Self-regulation of healthy nutrition: automatic and controlled processes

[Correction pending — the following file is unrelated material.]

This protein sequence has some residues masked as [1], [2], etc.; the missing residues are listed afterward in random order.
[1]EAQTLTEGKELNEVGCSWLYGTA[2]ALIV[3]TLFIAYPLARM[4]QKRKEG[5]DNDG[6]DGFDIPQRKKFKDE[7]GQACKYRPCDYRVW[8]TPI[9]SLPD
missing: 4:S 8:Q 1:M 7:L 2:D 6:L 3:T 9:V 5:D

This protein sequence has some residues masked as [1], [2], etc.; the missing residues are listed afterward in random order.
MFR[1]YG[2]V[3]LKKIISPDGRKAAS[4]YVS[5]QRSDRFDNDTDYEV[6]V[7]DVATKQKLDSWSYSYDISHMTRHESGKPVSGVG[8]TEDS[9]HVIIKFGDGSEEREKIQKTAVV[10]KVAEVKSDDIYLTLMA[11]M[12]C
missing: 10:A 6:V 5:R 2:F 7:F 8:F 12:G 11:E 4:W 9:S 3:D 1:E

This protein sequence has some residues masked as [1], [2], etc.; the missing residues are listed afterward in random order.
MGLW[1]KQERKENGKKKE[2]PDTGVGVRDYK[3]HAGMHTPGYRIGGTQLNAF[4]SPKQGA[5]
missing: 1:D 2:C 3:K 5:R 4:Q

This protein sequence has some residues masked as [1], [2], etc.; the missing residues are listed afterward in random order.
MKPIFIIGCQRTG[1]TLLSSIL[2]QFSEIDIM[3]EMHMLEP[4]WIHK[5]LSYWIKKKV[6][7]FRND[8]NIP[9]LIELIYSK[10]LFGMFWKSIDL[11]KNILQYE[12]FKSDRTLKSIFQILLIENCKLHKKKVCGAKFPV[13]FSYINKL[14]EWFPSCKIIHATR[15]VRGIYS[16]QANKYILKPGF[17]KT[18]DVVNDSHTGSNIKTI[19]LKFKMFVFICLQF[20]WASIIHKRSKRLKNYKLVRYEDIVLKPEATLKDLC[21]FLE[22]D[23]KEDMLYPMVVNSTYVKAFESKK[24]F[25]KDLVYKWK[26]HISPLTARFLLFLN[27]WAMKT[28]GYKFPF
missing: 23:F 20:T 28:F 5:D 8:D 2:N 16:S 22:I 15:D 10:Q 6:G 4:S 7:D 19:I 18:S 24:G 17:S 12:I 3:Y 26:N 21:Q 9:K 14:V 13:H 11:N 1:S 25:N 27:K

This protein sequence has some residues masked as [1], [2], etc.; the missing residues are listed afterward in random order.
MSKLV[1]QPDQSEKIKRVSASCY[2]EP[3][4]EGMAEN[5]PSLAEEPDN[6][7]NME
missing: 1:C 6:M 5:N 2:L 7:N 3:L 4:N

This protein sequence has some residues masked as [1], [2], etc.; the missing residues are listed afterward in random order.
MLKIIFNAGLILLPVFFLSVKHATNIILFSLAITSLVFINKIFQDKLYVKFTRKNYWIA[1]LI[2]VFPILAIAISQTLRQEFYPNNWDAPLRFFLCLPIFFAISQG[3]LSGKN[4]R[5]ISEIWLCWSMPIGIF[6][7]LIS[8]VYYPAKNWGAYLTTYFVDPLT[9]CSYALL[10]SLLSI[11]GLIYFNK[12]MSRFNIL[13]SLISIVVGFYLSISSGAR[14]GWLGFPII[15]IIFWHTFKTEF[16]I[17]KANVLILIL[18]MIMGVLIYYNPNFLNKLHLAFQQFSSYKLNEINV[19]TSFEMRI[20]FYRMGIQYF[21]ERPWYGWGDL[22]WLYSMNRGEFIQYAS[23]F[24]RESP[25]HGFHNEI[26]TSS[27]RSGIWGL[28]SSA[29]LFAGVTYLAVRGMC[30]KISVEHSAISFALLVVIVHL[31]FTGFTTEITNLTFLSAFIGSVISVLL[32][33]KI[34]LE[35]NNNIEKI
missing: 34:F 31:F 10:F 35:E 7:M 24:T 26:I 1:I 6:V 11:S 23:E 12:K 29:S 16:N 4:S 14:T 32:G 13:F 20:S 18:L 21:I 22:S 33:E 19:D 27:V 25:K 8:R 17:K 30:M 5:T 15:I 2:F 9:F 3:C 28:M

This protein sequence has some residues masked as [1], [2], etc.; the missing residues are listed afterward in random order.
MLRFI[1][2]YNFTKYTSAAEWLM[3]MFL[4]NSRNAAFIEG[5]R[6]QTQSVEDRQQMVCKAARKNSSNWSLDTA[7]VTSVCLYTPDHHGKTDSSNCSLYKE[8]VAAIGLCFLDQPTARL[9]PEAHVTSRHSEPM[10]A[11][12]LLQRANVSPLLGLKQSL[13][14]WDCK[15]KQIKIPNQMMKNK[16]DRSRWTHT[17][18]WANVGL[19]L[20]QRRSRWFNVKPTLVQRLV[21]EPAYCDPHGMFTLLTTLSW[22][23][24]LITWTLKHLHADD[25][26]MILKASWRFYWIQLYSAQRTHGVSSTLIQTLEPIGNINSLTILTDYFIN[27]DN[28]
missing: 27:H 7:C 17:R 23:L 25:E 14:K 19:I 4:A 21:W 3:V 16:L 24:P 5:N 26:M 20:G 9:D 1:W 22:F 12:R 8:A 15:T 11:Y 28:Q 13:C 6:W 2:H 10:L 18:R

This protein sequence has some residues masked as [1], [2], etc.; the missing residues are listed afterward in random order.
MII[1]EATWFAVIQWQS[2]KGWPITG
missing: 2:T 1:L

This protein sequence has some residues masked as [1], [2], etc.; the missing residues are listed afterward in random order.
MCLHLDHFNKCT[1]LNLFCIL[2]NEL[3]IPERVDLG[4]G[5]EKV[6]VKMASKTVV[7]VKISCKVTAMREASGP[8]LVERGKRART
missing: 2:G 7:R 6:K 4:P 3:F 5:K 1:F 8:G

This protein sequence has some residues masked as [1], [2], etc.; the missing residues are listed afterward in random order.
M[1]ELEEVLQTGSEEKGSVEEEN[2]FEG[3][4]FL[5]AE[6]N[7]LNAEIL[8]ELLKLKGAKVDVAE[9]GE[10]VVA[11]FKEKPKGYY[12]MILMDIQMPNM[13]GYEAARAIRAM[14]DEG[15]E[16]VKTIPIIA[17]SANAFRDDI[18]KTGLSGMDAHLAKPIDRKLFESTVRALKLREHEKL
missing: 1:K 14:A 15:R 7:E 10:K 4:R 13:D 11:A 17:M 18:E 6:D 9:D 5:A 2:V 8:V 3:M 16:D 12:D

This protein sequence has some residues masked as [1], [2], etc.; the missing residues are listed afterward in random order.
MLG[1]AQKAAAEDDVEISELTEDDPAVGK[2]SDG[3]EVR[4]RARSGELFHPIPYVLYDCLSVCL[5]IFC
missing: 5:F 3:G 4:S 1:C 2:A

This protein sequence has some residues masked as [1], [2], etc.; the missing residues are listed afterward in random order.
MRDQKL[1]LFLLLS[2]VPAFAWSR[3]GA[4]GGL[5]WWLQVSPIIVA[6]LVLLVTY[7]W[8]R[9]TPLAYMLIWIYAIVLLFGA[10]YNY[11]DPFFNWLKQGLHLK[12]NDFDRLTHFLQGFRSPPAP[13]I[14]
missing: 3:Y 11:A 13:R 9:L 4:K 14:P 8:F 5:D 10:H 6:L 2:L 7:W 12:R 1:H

BACKGROUND Self-regulatory behaviour refers to both controlled and automatic processes. When people are distracted, automatic over controlled processes prevail. This was analysed with regard to nutritional behaviour (food choices, beverage intake) in situations of low or high distraction. METHODS A self-concept Implicit Association Test (IAT) was adapted to assess the implicit associations of self (vs. other) with healthy (vs. unhealthy) food. Explicit preferences for healthy and unhealthy food and the diet's healthiness were measured by self-report. Both implicit and explicit measures were used as predictors of nutritional behaviour. Among 90 undergraduates, the choice of fruit versus snack in a food choice task (low distraction) and the amount of mineral water and soft drinks consumed in a taste comparison task to cover liquid intake (high distraction) were observed. RESULTS In the low distraction situation, food choice was predicted solely by explicit measures. Fruits were chosen less, when unhealthy foods were explicitly liked. In the high distraction situation, mineral water intake was predicted solely by the IAT. Participants implicitly associating themselves with healthy foods drank more mineral water than those implicitly associating themselves with unhealthy foods. CONCLUSIONS Nutritional behaviour is influenced by both automatic and controlled processes depending on the available capacity for self-regulation.